Crustacean zooplankton release copious amounts of dissolved organic matter as taurine in the ocean

Elisabeth L. Clifford, Dennis A Hansell, Marta M. Varela, Mar Nieto-Cid, Gerhard J. Herndl, Eva Sintes

Research output: Contribution to journalArticle

8 Citations (Scopus)

Abstract

Taurine (Tau), an amino acid-like compound, is present in almost all marine metazoans including crustacean zooplankton. It plays an important physiological role in these organisms and is released into the ambient water throughout their life cycle. However, limited information is available on the release rates by marine organisms, the concentrations and turnover of Tau in the ocean. We determined dissolved free Tau concentrations throughout the water column and its release by abundant crustacean mesozooplankton at two open ocean sites (Gulf of Alaska and North Atlantic). At both locations, the concentrations of dissolved free Tau were in the low nM range (up to 15.7 nM) in epipelagic waters, declining sharply in the mesopelagic to about 0.2 nM and remaining fairly stable throughout the bathypelagic waters. Pacific amphipod-copepod assemblages exhibited lower dissolved free Tau release rates per unit biomass (0.8±0.4 μmol g-1 C-biomass h-1) than Atlantic copepods (ranging between 1.3±0.4 μmol g-1 C-biomass h-1 and 9.5±2.1 μmol g-1 C-biomass h-1), in agreement with the well-documented inverse relationship between biomass-normalized excretion rates and body size. Our results indicate that crustacean zooplankton might contribute significantly to the dissolved organic matter flux in marine ecosystems via dissolved free Tau release. Based on the release rates and assuming steady state dissolved free Tau concentrations, turnover times of dissolved free Tau range from 0.05 d to 2.3 d in the upper water column and are therefore similar to those of dissolved free amino acids. This rapid turnover indicates that dissolved free Tau is efficiently consumed in oceanic waters, most likely by heterotrophic bacteria.

Original languageEnglish (US)
JournalLimnology and Oceanography
DOIs
StateAccepted/In press - 2017

Fingerprint

taurine
dissolved organic matter
crustacean
zooplankton
Crustacea
oceans
biomass
ocean
turnover
amino acid
water column
water
open ocean
marine ecosystem
amphipod
excretion
Copepoda
body size
life cycle
Gulf of Alaska

ASJC Scopus subject areas

  • Oceanography
  • Aquatic Science

Cite this

Crustacean zooplankton release copious amounts of dissolved organic matter as taurine in the ocean. / Clifford, Elisabeth L.; Hansell, Dennis A; Varela, Marta M.; Nieto-Cid, Mar; Herndl, Gerhard J.; Sintes, Eva.

In: Limnology and Oceanography, 2017.

Research output: Contribution to journalArticle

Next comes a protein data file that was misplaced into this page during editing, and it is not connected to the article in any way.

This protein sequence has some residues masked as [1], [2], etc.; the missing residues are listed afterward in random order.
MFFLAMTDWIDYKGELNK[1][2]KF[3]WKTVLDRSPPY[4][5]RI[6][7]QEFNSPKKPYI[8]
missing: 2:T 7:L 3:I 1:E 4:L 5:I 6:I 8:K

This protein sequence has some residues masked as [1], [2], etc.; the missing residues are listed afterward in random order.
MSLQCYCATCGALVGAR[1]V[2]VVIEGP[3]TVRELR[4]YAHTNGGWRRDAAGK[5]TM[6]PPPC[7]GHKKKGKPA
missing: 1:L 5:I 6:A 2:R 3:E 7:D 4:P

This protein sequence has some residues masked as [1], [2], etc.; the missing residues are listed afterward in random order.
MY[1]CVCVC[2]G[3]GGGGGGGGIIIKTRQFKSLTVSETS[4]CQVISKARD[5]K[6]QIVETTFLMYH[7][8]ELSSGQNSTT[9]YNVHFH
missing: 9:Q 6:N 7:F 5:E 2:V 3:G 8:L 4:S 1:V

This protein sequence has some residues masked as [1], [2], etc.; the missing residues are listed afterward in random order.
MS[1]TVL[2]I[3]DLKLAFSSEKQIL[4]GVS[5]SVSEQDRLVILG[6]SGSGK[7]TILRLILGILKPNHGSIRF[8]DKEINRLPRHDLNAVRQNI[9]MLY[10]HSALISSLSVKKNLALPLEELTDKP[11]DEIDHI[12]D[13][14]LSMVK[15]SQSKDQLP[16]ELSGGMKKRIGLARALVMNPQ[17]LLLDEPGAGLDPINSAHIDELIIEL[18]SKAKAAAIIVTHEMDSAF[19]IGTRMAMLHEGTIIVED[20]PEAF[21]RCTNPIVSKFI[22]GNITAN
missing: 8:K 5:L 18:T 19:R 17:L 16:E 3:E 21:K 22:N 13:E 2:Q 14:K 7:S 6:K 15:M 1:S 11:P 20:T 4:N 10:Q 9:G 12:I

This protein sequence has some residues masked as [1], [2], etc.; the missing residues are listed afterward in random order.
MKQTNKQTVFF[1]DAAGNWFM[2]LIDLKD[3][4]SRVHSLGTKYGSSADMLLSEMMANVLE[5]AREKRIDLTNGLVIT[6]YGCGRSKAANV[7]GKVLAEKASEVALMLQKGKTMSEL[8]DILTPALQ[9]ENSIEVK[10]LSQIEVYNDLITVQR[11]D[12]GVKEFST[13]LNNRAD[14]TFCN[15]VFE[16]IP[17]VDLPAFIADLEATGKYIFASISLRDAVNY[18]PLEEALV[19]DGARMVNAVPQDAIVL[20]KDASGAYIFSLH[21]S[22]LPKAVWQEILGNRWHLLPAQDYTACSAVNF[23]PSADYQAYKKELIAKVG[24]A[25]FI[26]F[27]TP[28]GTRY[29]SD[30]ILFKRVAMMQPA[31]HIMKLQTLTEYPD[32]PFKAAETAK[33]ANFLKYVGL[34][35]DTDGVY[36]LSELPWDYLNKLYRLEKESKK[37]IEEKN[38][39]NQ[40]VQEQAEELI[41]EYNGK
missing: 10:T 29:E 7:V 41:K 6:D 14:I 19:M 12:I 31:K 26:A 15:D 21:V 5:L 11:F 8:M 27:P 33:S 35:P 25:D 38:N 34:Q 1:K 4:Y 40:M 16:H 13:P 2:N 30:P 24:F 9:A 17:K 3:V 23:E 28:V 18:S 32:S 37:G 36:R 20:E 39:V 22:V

Clifford, Elisabeth L. ; Hansell, Dennis A ; Varela, Marta M. ; Nieto-Cid, Mar ; Herndl, Gerhard J. ; Sintes, Eva. / Crustacean zooplankton release copious amounts of dissolved organic matter as taurine in the ocean. In: Limnology and Oceanography. 2017.
@article{c890a4cb31e34648b9a1b7fb92846346,
title = "Crustacean zooplankton release copious amounts of dissolved organic matter as taurine in the ocean",
abstract = "Taurine (Tau), an amino acid-like compound, is present in almost all marine metazoans including crustacean zooplankton. It plays an important physiological role in these organisms and is released into the ambient water throughout their life cycle. However, limited information is available on the release rates by marine organisms, the concentrations and turnover of Tau in the ocean. We determined dissolved free Tau concentrations throughout the water column and its release by abundant crustacean mesozooplankton at two open ocean sites (Gulf of Alaska and North Atlantic). At both locations, the concentrations of dissolved free Tau were in the low nM range (up to 15.7 nM) in epipelagic waters, declining sharply in the mesopelagic to about 0.2 nM and remaining fairly stable throughout the bathypelagic waters. Pacific amphipod-copepod assemblages exhibited lower dissolved free Tau release rates per unit biomass (0.8±0.4 μmol g-1 C-biomass h-1) than Atlantic copepods (ranging between 1.3±0.4 μmol g-1 C-biomass h-1 and 9.5±2.1 μmol g-1 C-biomass h-1), in agreement with the well-documented inverse relationship between biomass-normalized excretion rates and body size. Our results indicate that crustacean zooplankton might contribute significantly to the dissolved organic matter flux in marine ecosystems via dissolved free Tau release. Based on the release rates and assuming steady state dissolved free Tau concentrations, turnover times of dissolved free Tau range from 0.05 d to 2.3 d in the upper water column and are therefore similar to those of dissolved free amino acids. This rapid turnover indicates that dissolved free Tau is efficiently consumed in oceanic waters, most likely by heterotrophic bacteria.",